And now, if they succeed in the police aide program, they might join a new class of officers who will be responding to violent scenarios around the city.

Precious Lives spoke with them about why they’re motivated to join the force, and what kinds of officers they would like to be.

Paul Kjelland

Over a dozen Milwaukeeans who have suffered from gun violence are preparing to share their heartbreaks and hopes at the Pabst Theater on June 15.

Most of the cast has appeared in our collaborative series Precious Lives over the past 18 months.

Emily Forman / Precious Lives

On the evening of May 5, shots rang out between two rival groups on the 1500 block of West Meinecke Avenue in Milwaukee. After more than 40 rounds were fired, the only known victim was nine-year-old Za’Layia Jenkins.

She had been watching TV inside when the shots began. Za’layia was shot in the head and was declared brain dead a week and a half later, the day before her 10th birthday.

Rick Wood | Milwaukee Journal Sentinel

On August 1, 2015, Glendale Police Officer Eric Guse was at an event at the pet store that had raised money for his dog’s new ballistic vest when the call came in. Officer Guse had gotten carjacking calls before, but this one would change his life.

The dashcam in his squad car captured most of it: The black Porsche racing from Glendale to Milwaukee... The driver crashing the car and running onto a playground... Officer Guse running after him... puffs of smoke from the shootout. Officer Guse was grazed. And the driver, Deandre Wise got shot in the leg.

A Day in Milwaukee's Trauma-Informed Court: Parents Work to Regain Custody of Their Kids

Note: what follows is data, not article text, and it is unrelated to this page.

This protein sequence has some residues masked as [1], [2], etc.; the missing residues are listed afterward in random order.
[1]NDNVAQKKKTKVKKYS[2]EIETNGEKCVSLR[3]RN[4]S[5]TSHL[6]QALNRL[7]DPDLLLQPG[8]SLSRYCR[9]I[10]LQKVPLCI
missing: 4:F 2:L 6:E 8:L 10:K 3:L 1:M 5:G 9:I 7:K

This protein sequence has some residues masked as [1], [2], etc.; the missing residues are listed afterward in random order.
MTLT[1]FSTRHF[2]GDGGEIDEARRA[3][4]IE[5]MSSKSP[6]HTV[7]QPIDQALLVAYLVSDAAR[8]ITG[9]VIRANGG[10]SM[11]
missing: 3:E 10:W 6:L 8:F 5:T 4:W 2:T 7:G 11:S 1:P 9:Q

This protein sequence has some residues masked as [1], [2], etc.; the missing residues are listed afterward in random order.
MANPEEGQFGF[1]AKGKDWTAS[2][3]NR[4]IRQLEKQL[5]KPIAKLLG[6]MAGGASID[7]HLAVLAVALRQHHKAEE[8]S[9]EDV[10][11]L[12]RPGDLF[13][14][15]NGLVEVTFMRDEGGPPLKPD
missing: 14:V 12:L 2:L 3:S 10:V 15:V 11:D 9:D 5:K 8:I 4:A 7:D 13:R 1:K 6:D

May 23, 2016
Sara Stathas

In most courtrooms, the story of a defendant’s terrible childhood — what types of abuse or neglect may have prompted him or her to commit crimes — is often told at the very end of the court process when a judge decides which sentence to impose.

Milwaukee County Circuit Judge Mary Triggiano, a leader in Wisconsin’s trauma-informed care movement, wants to know that story at the start. Deciding the disposition of a case “takes a lot more courage,” she said, “once you understand a person’s story and history.”

Focus on Traumatic Childhood Helps Victims Heal and Succeed

May 22, 2016
Coburn Dukehart / Wisconsin Center for Investigative Journalism

The daughter of an alcoholic, abusive father, Tamra Oman remembers trying to protect her mother from his violent outbursts, even though she was not yet in kindergarten.

“I remember him choking her over the sink. Spitting out blood. Blooding coming out all over the place and landing on me,” Oman said, recounting one incident in her early childhood in Crown Point, Indiana. “I remember … trying to jump on top of him and save her."

“I can remember what I was wearing,” she continued. “That’s what trauma does. It also gets you stuck in those places.”

Emily Forman / Precious Lives

Hundreds of people turned out on Milwaukee’s north side Tuesday evening to honor Za’layia Jenkins on what would have been her tenth birthday. Earlier this month, a bullet struck her while she was watching TV; and on Monday, she died.

The shot was the result of a gun fight outside.

Friends and neighbors gathered on the front lawn of Za’layia Jenkins’ home near 15th and Meinecke. Many people held signs that read “Stop the Violence” and "Pray for Peace.”

Courtesy of the Marshall Family

Laura Richard Marshall and Greg Marshall moved from the Village of Cheneque in Waukesha County to raise their family in Milwaukee’s Sherman Park neighborhood nine years ago. This dismayed some of their acquaintances, who couldn't get beyond the neighborhood’s crime statistics.

From the outside, it is easy to paint Sherman Park neighborhood with a broad brush. In the first five months the Marshalls lived in their new neighborhood, there were five shootings within an eight block radius of their home.